By: Tiffany Lewis | WCTV Eyewitness News
February 13, 2018
TALLAHASSEE, Fla. (WCTV) -- Florida crime survivors marched and rallied at the State Capitol on Tuesday, hoping to influence policy change.
They shared stories of heartache and gave each other a safe space to talk.
"My son was murdered in 2006," said Miami resident Queen Brown, "I still have the crime scene tape that they put around his body. I have his arm band from the hospital when he was born and I have this tape from when he left us."
The survivors hope that through their stories, they can influence legislative change for future victims.
"We deploy law enforcement to apprehend the perpetrator, but we don't deploy therapists and healers and counselors to help people heal from the after affect of the violence," said Survivor Speaks co-founder Aqeela Sherrills.
In fact, it took Brown nine months and a chance encounter to even hear about available services after her son's death.
"I was at his grave and he didn't even have a tombstone, just a patch of dirt where I would go sit everyday," Brown said, "And another mother who was visiting her son asked where my son's tombstone was. That's when she told me about the available resources."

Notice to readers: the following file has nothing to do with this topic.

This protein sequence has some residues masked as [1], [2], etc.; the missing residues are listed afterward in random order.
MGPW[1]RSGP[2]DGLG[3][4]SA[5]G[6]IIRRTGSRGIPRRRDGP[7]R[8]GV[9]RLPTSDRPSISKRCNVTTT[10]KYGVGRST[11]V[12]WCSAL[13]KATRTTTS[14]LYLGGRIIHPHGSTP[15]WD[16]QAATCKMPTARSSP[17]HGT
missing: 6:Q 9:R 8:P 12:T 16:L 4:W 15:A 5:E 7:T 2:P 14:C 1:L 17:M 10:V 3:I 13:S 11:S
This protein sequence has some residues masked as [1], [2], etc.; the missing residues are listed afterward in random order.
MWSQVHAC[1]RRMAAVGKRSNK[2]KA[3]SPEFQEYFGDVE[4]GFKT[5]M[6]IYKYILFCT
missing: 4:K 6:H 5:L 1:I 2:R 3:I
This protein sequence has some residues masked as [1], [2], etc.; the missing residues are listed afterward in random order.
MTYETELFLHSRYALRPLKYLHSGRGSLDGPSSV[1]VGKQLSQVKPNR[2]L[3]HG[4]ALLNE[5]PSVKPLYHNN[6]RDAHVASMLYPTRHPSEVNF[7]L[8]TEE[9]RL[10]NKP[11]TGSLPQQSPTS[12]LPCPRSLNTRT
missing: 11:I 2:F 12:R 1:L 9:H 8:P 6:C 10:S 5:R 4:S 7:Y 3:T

But for Brown, the help unfortunately came too late.
"Once I filled out the paperwork and it went through, they told me I had missed my window," Brown said, "In Florida, you only have a year to get services after a family member's death. We need to change that."
Others, like Tallahassee resident Doris Strong, received the services more quickly, but still fight for those who didn't.
"I fortunately knew about the services after my father's murder and used them," Strong said, "But, there's other people that I've heard that didn't get some of the services I got as quick as I did and that's why I want to be a part of the crime survivors."
For more information on the organization, click here.